Creative students take part as technology dissolves boundaries

News News & events

19 Feb 2016

CPIT Aoraki's new Motion Design qualification reflects huge technological shifts that are blurring lines between film, gaming, online multimedia and art, says a key contributor to the innovative new programme.

CPIT Aoraki tutor Tim Budgen has seen multimedia evolve during the last 15 years of teaching in Art & Design at CPIT.

 

"I am definitely interested in the convergence of art and technology and in non-traditional outcomes for multimedia work. There is a good representation of this in Christchurch where you have, for example, projections onto graffiti in the Spectrum festival, Gapfiller projects challenging norms and bringing people into creative spaces in the city, lots of street art and the Giraffes project where painted giraffes started appearing around the city.

"There was an underground of non-traditional art here before, but it has really expanded since the earthquakes and gained huge awareness and acceptance."

This expansion of art, combined with Tim's connections, opens opportunities for students. In winter, for example, Motion Design students will help to create a light installation and animation event in the Christchurch Botanic Gardens.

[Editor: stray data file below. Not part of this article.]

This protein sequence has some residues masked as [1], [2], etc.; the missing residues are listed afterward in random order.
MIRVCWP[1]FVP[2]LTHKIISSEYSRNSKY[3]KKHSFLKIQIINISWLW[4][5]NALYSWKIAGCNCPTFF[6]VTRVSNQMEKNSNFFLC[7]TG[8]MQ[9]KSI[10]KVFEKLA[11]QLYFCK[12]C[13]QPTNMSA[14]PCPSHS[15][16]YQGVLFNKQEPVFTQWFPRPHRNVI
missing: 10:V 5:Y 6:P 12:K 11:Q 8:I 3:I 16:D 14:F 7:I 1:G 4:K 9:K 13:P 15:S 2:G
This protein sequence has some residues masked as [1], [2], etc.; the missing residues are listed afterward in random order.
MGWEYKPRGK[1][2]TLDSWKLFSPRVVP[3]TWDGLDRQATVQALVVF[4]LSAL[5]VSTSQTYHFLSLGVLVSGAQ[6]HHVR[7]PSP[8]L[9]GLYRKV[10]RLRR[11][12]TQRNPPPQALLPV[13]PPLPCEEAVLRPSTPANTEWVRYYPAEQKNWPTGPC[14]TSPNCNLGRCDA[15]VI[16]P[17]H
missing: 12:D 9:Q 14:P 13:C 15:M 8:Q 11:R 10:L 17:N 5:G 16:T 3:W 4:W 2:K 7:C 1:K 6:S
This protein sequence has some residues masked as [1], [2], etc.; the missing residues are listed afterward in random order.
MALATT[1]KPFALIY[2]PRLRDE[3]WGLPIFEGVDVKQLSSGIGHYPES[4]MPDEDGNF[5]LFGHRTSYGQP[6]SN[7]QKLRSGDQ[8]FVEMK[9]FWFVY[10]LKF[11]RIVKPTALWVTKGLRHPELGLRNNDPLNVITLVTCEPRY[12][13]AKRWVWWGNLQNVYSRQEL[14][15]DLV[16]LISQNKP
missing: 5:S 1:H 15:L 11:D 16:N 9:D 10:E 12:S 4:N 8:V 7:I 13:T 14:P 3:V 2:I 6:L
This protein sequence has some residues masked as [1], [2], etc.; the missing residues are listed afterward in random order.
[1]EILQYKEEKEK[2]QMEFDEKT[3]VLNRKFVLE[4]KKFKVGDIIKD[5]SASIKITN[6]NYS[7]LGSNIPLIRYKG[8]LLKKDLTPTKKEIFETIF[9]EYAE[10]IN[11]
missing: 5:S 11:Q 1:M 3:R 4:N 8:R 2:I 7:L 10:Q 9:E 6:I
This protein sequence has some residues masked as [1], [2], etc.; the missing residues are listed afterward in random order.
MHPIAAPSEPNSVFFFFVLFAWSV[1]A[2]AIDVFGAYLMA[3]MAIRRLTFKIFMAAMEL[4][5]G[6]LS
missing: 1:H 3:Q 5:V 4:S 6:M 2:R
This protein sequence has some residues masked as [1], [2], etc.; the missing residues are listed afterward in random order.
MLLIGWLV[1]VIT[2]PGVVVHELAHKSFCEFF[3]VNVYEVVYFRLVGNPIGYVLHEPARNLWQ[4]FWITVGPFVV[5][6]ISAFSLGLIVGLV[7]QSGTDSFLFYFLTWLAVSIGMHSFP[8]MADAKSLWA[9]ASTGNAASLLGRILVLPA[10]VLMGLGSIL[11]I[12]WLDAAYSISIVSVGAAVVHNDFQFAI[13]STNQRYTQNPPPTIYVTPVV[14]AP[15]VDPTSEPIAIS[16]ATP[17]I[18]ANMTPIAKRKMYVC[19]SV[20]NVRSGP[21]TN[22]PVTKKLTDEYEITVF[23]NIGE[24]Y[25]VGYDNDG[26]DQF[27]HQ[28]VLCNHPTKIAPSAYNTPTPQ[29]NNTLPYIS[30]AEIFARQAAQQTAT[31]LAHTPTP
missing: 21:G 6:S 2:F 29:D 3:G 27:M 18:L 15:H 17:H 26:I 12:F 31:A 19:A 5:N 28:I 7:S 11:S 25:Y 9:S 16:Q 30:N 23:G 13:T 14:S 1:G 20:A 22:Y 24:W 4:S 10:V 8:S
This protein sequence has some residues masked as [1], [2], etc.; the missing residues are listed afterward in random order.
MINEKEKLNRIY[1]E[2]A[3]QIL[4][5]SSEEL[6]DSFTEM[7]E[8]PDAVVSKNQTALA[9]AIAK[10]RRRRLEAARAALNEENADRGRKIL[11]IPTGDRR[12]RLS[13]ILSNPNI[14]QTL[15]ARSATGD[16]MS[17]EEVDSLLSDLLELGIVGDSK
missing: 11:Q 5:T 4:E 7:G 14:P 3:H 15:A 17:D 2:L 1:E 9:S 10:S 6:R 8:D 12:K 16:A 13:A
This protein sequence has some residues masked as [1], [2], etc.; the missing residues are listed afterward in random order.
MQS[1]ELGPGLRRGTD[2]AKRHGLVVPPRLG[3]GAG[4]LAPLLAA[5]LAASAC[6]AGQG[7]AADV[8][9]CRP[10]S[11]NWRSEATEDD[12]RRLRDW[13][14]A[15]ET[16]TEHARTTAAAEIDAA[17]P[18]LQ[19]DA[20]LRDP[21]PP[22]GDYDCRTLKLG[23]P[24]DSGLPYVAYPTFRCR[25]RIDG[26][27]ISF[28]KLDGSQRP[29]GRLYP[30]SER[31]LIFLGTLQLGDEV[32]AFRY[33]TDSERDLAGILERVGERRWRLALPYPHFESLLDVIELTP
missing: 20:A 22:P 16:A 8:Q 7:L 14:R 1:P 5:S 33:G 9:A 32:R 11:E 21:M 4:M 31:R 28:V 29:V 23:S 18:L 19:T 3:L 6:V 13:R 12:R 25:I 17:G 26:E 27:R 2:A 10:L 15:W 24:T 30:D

A student works on multimedia project in CPIT Aoraki's School of Art & Design

Tim's industry experience, specialising in interactive video installations for live music events has further convinced him that CPIT Aoraki is on the right track - preparing graduates with the tools and the creative critical thinking skills that this fast moving industry needs.

Graduates of the multimedia specialisation are working in a variety of companies. "A lot of our students are interested in film and gaming, but some specialise in drawing and concept art. We have graduates at Christchurch game design companies Stickman and Cerebral Fix, quite a few at WETA in different roles, some doing digital design for web, one is working as an artist and another developed an app for his final year project which is available on the app store."

The Bachelor of Design (Motion Design) uses the latest industry equipment including Cinema 4D for modelling, animating, lighting, texturing and rendering. CPIT Aoraki enjoys a close relationship with Cinema 4D creators Maxon and distributors Megabits who support the programme with software and a major prize for the best 3D work.

There's still time to enrol for 2016. For more information see www.cpit.ac.nz